Darby Patterson is truly a talented writer. She describes this little town sweetly without boring the reader with unimportant detail, and her descriptions are vivid. She also develops her characters fully through conversation and action so the reader becomes acquainted with the main players and can form pictures of them early in the book. Her characters' thoughts, interactions, and past activities combine to portray the culture of Redbud throughout the story, and the story itself is creative and holds surprises along the way. I too hope Ms Patterson continues to share her talents with us!

Sondra Jensen

Awaiting the next installment

An invitation to linger in this vanishing part of California which has so much history is writ on every page of this book. I've visited places like Redbud with a creek burbling in the background as gentle breezes sough through the pines and cedars. I've found them quaint and rich with fascinating local lore and history. Jesse, as publisher of the local weekly is very nicely sketched, the authors background as a journalist comes through clean and clear in developing him. This small California mining and logging town scrabbling to hang on, I liked very much as a setting. I wouldn't mind sitting down with Jesse and having a beer and help him solve his next mystery. The test of a good book is whether you'd be willing to read it again, later. This book passes that test and I can't wait for the next installment.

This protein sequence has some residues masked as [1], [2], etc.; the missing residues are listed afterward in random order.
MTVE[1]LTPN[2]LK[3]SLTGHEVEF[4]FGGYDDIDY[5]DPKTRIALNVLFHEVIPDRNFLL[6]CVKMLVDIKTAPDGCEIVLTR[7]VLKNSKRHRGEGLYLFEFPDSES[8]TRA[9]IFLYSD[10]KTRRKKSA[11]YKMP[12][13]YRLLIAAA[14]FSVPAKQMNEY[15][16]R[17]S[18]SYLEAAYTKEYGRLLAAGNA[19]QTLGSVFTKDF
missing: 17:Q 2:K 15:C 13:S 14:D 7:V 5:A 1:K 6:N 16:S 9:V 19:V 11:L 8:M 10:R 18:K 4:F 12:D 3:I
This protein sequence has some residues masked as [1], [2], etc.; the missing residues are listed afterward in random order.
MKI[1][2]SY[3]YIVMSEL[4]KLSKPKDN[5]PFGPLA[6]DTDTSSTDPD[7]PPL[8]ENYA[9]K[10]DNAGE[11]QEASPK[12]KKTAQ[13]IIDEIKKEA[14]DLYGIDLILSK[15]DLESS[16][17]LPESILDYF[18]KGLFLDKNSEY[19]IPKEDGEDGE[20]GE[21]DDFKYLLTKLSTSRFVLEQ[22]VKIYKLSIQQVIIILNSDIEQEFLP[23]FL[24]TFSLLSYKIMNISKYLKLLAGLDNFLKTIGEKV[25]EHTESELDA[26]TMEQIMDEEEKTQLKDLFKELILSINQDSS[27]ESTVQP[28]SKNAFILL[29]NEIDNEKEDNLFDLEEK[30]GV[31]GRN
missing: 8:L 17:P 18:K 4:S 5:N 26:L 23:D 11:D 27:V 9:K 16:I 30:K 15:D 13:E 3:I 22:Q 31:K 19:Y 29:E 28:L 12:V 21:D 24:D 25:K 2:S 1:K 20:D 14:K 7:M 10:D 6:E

Jack Howard


Please let this be the first of a series!

Wonderful book; adult without being ‘R’ rated, complex story and well developed characters. The people of ‘Redbud’ ring true and, as a native Californian, the lumber, real estate and politics are spot on. I hope this is the beginning of a series because the author has created characters you want to know better.

D. Holmes

My other passion
Sculpting for bronze - See more HERE